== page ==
First Lady. Senator from New York. Secretary of State.
Hillary Clinton has been part of the American political landscape for 25 years. Even longer, if one includes her stint as First Lady in Arkansas before she and her husband, then President-elect Bill Clinton, arrived in Washington in 1992.
After a seven-state win on Super Tuesday, she is well on her way to securing her place as the Democratic Party’s presidential nominee. Senator Bernie Sanders didn’t make it easy. “The Bern” was real, and his supporters remain fiercely loyal. They forced her to highlight her progressive stance on domestic issues.
Many have said Clinton has been her own worst enemy over the years, creating doubt or suspicion unnecessarily, and collecting a lot of baggage along the way.
But the breadth of her career in politics cannot be denied – from bake sales and community fundraisers across America to being on the Watergate impeachment inquiry staff, tackling healthcare in the 1990s and the controversies leftover from her time as Secretary of State — Benghazi and a private email server.
History books already will have a chapter written about Hillary Clinton, even if she doesn’t make it back to the White House.
Clinton’s Actually Pretty Good at This
Jonathan Bernstein – BloombergView
A lot of people underrate her as a politician. I suspect it’s because she isn’t good at delivering speeches. I can’t think of a major-party nominee in the video era (say, from 1952 on) who was significantly worse than she is at it, and most have been better, some by a lot. Her effort on Tuesday night was as pedestrian as usual….
And she has strengths we don’t see on the surface. No one just walks his or her way into a presidential nomination. She has earned it. Partly it was her success in cultivating strong ties with a wide variety of party actors: Some who supported her husband in the 1990s, some who had signed on for her in 2008, and still others who were new to her camp this time.
This Is the Closest Thing We’ve Ever Had to a Hillary Clinton Political Manifesto
Carlos Lozada – The Washington Post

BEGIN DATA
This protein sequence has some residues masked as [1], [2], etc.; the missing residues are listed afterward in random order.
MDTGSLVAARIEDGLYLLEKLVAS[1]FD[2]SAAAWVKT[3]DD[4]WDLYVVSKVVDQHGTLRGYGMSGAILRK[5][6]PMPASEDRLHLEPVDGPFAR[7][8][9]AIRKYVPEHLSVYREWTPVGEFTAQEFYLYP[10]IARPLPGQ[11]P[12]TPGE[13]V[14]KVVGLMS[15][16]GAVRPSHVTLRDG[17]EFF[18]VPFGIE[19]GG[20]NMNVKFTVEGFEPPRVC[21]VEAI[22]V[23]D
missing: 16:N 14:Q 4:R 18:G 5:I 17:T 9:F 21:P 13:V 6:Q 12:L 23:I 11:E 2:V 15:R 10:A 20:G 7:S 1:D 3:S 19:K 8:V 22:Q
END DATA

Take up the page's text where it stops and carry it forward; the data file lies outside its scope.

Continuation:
“It takes a village to raise a child,” she writes. “I chose that old African proverb to title this book because it offers a timeless reminder that children will thrive only if their families thrive and if the whole of society cares enough to provide for them.”
The whole of society — that’s where Clinton’s vision quickly expands….
“Let us stop stereotyping government or individuals as absolute villains or absolute saviors, and recognize that each must be part of the solution,” she writes. “Let us use government, as we have in the past, to further the common good.”
So what is the proper role for that government? Clinton identifies competing strands in American history — a collective “gratitude” for a government that promotes the common good, alongside a deep skepticism of authority evident in constitutional checks and balances and the Bill of Rights — and then claims the center.
Clinton Celebrates Super Tuesday Wins
‘Bernie or Bust’: Clinton Can’t Count on Sanders’ Supporters in November
Kelly Riddel – The Washington Times
More than 50,000 people already have signed up at the Revolt Against Plutocracy, pledging to vote for the Green Party candidate in the general election or write in Mr. Sanders’ name if Mrs. Clinton wins the Democratic nomination. Other groups, such as Grassroots Action for Bernie, are taking to social media, using Facebook and Twitter to try to get the “Bernieorbust” hashtag trending….
Distrust of establishment politics runs deep among Sanders supporters, and that particularly dents Mrs. Clinton, who has been a first lady for eight years, a senator for eight years and a secretary of state for four years.
Her ties to Wall Street, her use of a secret email server while head of the State Department and her unwillingness to release transcripts of speeches she made to Wall Street executives feed the anxiety.
Why Democrats Didn’t Feel the Bern
Dana Milbank – The Washington Post
It is an article of faith this year that voters are angry. But this shorthand misleads. Certainly, there is real economic anxiety in the United States, but Americans are, overall, quite content: 87 percent of Democrats and 87 percent of Republicans alike said in a Gallup poll in January that they are satisfied in their personal lives.
The anger that’s out there is directed at the malfunctioning government in Washington — and this anger is mostly on the Republican side….
If there were more restlessness among Democrats, the Sanders message of economic injustice might have overridden the traditional identity politics that define the Democratic Party — satisfying diverse factions based on gender, race, ethnicity, religion and sexual orientation. But the usual constituency politics, at which Clinton excels, prevailed because Democrats weren’t particularly restless, as demonstrated by their low turnout in primaries.